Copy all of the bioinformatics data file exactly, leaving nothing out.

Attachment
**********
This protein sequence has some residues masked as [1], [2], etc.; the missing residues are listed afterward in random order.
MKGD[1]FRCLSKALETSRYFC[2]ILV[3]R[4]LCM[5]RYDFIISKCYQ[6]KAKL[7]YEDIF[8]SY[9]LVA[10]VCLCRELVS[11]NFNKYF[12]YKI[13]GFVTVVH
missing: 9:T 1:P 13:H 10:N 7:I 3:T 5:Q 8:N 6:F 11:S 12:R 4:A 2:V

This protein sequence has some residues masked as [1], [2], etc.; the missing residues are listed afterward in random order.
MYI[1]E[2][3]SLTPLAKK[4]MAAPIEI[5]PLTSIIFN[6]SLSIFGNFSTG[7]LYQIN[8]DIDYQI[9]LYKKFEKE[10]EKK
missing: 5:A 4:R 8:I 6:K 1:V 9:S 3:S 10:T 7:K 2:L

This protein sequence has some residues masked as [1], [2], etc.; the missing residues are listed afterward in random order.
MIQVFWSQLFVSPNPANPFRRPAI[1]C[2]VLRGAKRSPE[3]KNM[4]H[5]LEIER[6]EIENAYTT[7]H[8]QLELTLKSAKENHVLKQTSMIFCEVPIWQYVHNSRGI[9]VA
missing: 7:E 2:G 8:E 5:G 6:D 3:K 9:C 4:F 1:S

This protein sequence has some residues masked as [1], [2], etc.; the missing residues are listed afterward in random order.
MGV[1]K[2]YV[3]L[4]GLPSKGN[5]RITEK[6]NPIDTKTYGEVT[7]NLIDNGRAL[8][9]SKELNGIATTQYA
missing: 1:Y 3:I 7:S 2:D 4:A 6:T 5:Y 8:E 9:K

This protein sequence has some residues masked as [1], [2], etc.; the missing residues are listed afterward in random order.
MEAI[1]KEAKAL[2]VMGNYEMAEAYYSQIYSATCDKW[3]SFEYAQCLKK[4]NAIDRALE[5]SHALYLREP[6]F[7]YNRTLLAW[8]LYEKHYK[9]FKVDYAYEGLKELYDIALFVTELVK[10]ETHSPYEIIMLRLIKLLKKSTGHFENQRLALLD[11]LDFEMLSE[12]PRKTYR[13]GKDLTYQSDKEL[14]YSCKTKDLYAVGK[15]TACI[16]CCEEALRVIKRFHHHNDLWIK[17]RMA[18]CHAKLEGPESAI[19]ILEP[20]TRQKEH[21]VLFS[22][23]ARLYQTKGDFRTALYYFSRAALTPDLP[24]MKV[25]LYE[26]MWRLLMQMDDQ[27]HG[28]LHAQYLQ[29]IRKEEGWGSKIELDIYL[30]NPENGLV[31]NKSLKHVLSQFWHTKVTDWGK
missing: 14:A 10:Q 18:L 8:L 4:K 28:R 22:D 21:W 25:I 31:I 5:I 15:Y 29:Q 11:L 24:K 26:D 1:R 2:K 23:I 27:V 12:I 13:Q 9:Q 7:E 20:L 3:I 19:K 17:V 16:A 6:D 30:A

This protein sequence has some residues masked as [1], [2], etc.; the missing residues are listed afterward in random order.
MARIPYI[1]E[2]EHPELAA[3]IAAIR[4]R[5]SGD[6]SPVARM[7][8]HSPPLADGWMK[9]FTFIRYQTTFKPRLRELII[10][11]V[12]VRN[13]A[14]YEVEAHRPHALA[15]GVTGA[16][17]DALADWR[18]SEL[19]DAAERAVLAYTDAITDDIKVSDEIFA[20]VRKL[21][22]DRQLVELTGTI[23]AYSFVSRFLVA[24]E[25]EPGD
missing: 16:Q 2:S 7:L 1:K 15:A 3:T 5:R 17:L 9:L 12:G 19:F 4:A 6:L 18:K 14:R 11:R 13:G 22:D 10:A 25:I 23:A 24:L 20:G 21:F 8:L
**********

This protein sequence has some residues masked as [1], [2], etc.; the missing residues are listed afterward in random order.
MKGD[1]FRCLSKALETSRYFC[2]ILV[3]R[4]LCM[5]RYDFIISKCYQ[6]KAKL[7]YEDIF[8]SY[9]LVA[10]VCLCRELVS[11]NFNKYF[12]YKI[13]GFVTVVH
missing: 9:T 1:P 13:H 10:N 7:I 3:T 5:Q 8:N 6:F 11:S 12:R 4:A 2:V

This protein sequence has some residues masked as [1], [2], etc.; the missing residues are listed afterward in random order.
MYI[1]E[2][3]SLTPLAKK[4]MAAPIEI[5]PLTSIIFN[6]SLSIFGNFSTG[7]LYQIN[8]DIDYQI[9]LYKKFEKE[10]EKK
missing: 5:A 4:R 8:I 6:K 1:V 9:S 3:S 10:T 7:K 2:L

This protein sequence has some residues masked as [1], [2], etc.; the missing residues are listed afterward in random order.
MIQVFWSQLFVSPNPANPFRRPAI[1]C[2]VLRGAKRSPE[3]KNM[4]H[5]LEIER[6]EIENAYTT[7]H[8]QLELTLKSAKENHVLKQTSMIFCEVPIWQYVHNSRGI[9]VA
missing: 7:E 2:G 8:E 5:G 6:D 3:K 9:C 4:F 1:S

This protein sequence has some residues masked as [1], [2], etc.; the missing residues are listed afterward in random order.
MGV[1]K[2]YV[3]L[4]GLPSKGN[5]RITEK[6]NPIDTKTYGEVT[7]NLIDNGRAL[8][9]SKELNGIATTQYA
missing: 1:Y 3:I 7:S 2:D 4:A 6:T 5:Y 8:E 9:K

This protein sequence has some residues masked as [1], [2], etc.; the missing residues are listed afterward in random order.
MEAI[1]KEAKAL[2]VMGNYEMAEAYYSQIYSATCDKW[3]SFEYAQCLKK[4]NAIDRALE[5]SHALYLREP[6]F[7]YNRTLLAW[8]LYEKHYK[9]FKVDYAYEGLKELYDIALFVTELVK[10]ETHSPYEIIMLRLIKLLKKSTGHFENQRLALLD[11]LDFEMLSE[12]PRKTYR[13]GKDLTYQSDKEL[14]YSCKTKDLYAVGK[15]TACI[16]CCEEALRVIKRFHHHNDLWIK[17]RMA[18]CHAKLEGPESAI[19]ILEP[20]TRQKEH[21]VLFS[22][23]ARLYQTKGDFRTALYYFSRAALTPDLP[24]MKV[25]LYE[26]MWRLLMQMDDQ[27]HG[28]LHAQYLQ[29]IRKEEGWGSKIELDIYL[30]NPENGLV[31]NKSLKHVLSQFWHTKVTDWGK
missing: 14:A 10:Q 18:L 8:L 4:K 28:R 22:D 21:W 25:I 31:I 5:I 15:Y 29:Q 11:L 24:K 26:D 1:R 2:K 23:I 27:V 12:I 13:Q 9:Q 7:E 20:L 3:I 19:K 17:V 16:A 6:D 30:A

This protein sequence has some residues masked as [1], [2], etc.; the missing residues are listed afterward in random order.
MARIPYI[1]E[2]EHPELAA[3]IAAIR[4]R[5]SGD[6]SPVARM[7][8]HSPPLADGWMK[9]FTFIRYQTTFKPRLRELII[10][11]V[12]VRN[13]A[14]YEVEAHRPHALA[15]GVTGA[16][17]DALADWR[18]SEL[19]DAAERAVLAYTDAITDDIKVSDEIFA[20]VRKL[21][22]DRQLVELTGTI[23]AYSFVSRFLVA[24]E[25]EPGD
missing: 16:Q 2:S 7:L 1:K 15:A 3:T 5:R 17:L 9:L 12:G 19:F 4:A 6:L 18:K 14:R 11:R 13:G 22:D 10:A 25:I 23:A 24:L 20:G 21:F 8:L